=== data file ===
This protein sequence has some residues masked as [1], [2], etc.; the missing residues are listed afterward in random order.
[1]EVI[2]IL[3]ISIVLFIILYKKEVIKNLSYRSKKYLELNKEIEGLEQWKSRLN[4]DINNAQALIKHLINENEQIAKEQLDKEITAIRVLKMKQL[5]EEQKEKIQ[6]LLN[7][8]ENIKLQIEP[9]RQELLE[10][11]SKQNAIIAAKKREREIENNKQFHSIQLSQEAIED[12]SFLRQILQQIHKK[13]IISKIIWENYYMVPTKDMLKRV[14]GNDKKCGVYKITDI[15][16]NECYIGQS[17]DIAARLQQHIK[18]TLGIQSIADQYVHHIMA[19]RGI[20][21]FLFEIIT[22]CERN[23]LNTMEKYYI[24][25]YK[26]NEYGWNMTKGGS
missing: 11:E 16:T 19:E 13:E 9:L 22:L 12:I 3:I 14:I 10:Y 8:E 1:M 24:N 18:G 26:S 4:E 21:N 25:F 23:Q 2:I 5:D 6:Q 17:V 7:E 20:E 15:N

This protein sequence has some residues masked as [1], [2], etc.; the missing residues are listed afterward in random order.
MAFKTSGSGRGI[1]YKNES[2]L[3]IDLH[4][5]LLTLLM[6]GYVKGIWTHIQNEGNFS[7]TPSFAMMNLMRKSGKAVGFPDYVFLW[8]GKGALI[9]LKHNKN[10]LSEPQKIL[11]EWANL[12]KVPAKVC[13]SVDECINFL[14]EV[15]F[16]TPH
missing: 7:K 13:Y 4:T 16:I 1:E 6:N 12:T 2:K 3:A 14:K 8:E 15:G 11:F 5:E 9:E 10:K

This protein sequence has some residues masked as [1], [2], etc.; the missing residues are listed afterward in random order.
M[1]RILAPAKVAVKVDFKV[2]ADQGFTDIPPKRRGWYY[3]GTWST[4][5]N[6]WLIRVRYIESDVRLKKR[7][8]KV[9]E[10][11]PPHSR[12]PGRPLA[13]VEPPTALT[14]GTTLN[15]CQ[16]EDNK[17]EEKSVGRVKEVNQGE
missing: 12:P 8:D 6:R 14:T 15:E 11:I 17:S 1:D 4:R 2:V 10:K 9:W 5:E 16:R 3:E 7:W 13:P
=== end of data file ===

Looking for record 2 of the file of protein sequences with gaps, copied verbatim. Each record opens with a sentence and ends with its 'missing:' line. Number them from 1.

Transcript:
This protein sequence has some residues masked as [1], [2], etc.; the missing residues are listed afterward in random order.
MAFKTSGSGRGI[1]YKNES[2]L[3]IDLH[4][5]LLTLLM[6]GYVKGIWTHIQNEGNFS[7]TPSFAMMNLMRKSGKAVGFPDYVFLW[8]GKGALI[9]LKHNKN[10]LSEPQKIL[11]EWANL[12]KVPAKVC[13]SVDECINFL[14]EV[15]F[16]TPH
missing: 7:K 13:Y 4:T 16:I 1:E 6:N 12:T 2:K 3:A 14:K 8:E 15:G 11:F 5:E 9:E 10:K